Wednesday, January 1, 2020

Working with Google's Cartographer SLAM Package

At my current position, at Canvas Construction, I have worked with a number of SLAM and localization packages. In the past few years, my worked has focused on using Cartographer for mapping indoor environments. Since Canvas is still a stealth company, I will not dive into why we need to map, but suffice it to say, we need a strong understanding of our environment.

Our setup includes two Velodyne VLP-16 LIDAR's, a mid-range IMU and wheel encoder odometry mounted to a mobile robot. This sensor data is collected as the robot moves around its environment, and is fed through the Cartographer algorithm (online). Cartographer is not meant to be an online algorithm, but can be tuned for low latency and for our purposes that has worked fine. After a sufficient amount of mapping is performed, the sensor data is fed through the "Assets Writer", which aligns poses from the pose graph with the sensor data, hence building both a 2D map and 3D point cloud of the space. These maps have been found to be accurate to about 2-5 cm of error.

The Cartographer algorithm works in two parts. The first is known as Local SLAM and consists of:

  • A pose estimate created by scan matching the incoming laser range data
  • The insertion of that laser range data into a "submap"
The idea is to create many submaps over time that can be related to each other with constraints.  The part of the algorithm that relates these submaps is called Global SLAM. It consists of:

  • Creating constraints between parts of individual submaps (inter-submap). These are simply differences in poses after a significant movement.
  • Creating constraints between different submaps (intra-submap). These constraints are the difference between poses that exist on multiple submaps or are close-enough. They help to connect the different submaps together.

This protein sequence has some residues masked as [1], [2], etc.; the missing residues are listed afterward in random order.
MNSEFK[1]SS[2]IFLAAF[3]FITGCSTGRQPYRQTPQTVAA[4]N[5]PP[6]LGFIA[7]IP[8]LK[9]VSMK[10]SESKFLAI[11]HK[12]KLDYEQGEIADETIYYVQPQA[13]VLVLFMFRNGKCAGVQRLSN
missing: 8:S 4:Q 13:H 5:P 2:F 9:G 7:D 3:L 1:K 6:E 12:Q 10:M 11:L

• Performs Global Optimization by way of "sparse pose adjustment". This algorithm uses the computed constraints and tries to move each submap around so that it can meet the created constraints with minimal error.
  • Finally, it extrapolates all of the poses onto the newly created map with minimal error.
This is an image of the algorithm from the Cartographer website.

After mapping, we output a point cloud that looks like this, showing the area that we mapped: 

As I have become more familiar with the Cartographer package, I have learned about some tricks and pitfalls that have come up. 
  • The Cartographer algorithm has shown to be very sensitive to IMU location. Even the slightest discrepancy between the true and modeled locations can cause major warping of the submaps, especially when using Cartographer 3D, which we do.
  • Tuning of Cartographer is challenging because there are many knobs to turn. Especially because the values of the tuned parameters are often dimensionless scalar values that multiply against relative errors.
  • The latency can be reduced with the corresponding effect of reducing the accuracy of the maps.
  • If the effect of scan matching is tuned well, the odometry can have a very small impact on the resulting map.
  • The orientation of the LIDAR has a strong effect on the results of the map. In our use case, we are using a horizontal and vertical LIDAR in order to see the full space around the robot and a vertical strip that gives more of the ceiling and floor. This turned out to work better than angling the LIDAR more non-overlapping visibility.

Thanks for reading!


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Working with Google's Cartographer SLAM Package

At my current position, at Canvas Construction, I have worked with a number of SLAM and localization packages. In the past few years, my wor...